Dating nemadji pottery marks
The visible mark is stamped in india ink colour; a circle enclosing the bust of a native american,wearing a two feather headdress, with sun shaped shield(? At first I thought this piece was a happy accident from a local slip craft shop selling to a tourist attraction but it looks too intentional. Jean========================================Hi Jean Many thanks for submitting, and hope you are finding the site useful.
This time, my knowledge has failed me, apart from the moulded vases of this marled finish (but I haven't seen this shape before) were made by Mueller (using leftover clays).
In the information sheet that accompanied their pots, Nemadji stressed that their wares were made with the same clays and shapes used by Native Americans.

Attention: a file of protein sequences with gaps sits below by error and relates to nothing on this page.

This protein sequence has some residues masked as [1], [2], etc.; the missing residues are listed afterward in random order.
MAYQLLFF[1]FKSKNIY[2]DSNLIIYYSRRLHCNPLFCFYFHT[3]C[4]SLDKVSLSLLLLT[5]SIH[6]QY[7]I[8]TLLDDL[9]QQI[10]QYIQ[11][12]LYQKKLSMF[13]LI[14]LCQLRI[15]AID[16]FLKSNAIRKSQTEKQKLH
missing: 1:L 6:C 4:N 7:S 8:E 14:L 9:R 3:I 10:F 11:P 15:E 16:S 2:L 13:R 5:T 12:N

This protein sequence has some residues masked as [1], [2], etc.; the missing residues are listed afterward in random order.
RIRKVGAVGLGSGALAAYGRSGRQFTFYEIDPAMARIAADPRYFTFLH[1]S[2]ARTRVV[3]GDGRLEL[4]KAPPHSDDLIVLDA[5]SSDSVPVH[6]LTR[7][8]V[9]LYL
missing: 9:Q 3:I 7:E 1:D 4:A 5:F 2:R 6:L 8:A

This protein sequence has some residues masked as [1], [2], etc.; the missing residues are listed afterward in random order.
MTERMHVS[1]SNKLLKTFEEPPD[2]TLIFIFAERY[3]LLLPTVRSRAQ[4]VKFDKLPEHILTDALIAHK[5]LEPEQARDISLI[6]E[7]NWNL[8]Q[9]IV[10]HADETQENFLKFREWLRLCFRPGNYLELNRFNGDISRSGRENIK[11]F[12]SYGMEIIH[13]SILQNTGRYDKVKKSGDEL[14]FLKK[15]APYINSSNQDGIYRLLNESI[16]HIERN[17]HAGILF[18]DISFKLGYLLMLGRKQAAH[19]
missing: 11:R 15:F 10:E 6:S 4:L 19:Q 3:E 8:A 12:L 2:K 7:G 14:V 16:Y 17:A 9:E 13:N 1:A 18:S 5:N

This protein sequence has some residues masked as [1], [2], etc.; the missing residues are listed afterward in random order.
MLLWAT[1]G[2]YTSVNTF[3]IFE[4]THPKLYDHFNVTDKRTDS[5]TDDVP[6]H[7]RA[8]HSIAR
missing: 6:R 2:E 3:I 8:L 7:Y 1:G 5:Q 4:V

The connection of this marbled style of decoration with Native American production was more assumption than fact, but Nemadji was happy to encourage the idea.
Popular for more than 70 years, Nemadji finally ceased production in 2001.
Today their pottery is plentiful and relatively inexpensive, making it easy for collectors to make groups of earthy brown, sunset red or sky blue vases.
The pieces did not have to be refired and dried quickly, creating uniquely decorated pots every time.
Nemadji was certainly not the first manufacturer who decorated pottery with a marbled effect.
It is now known that the primitive ancestors of our present Indians lived here when the great ice sheet started to melt and retreat.
It has come to be thought of by many as 'Indian pottery' although it has no connection with the Ojibway tribe.
It was originally made from clay dug from the banks of the Nemadji river. It produced floor tiles for wide distribution, mainly in the west and north-east, and decorative items intended primarily for the tourist trade.
Nemadji pottery comes from the Arrowhead region of Minnesota.
It has never actually been made by native Americans, but is said to be reminiscent of the style and colouring used by them.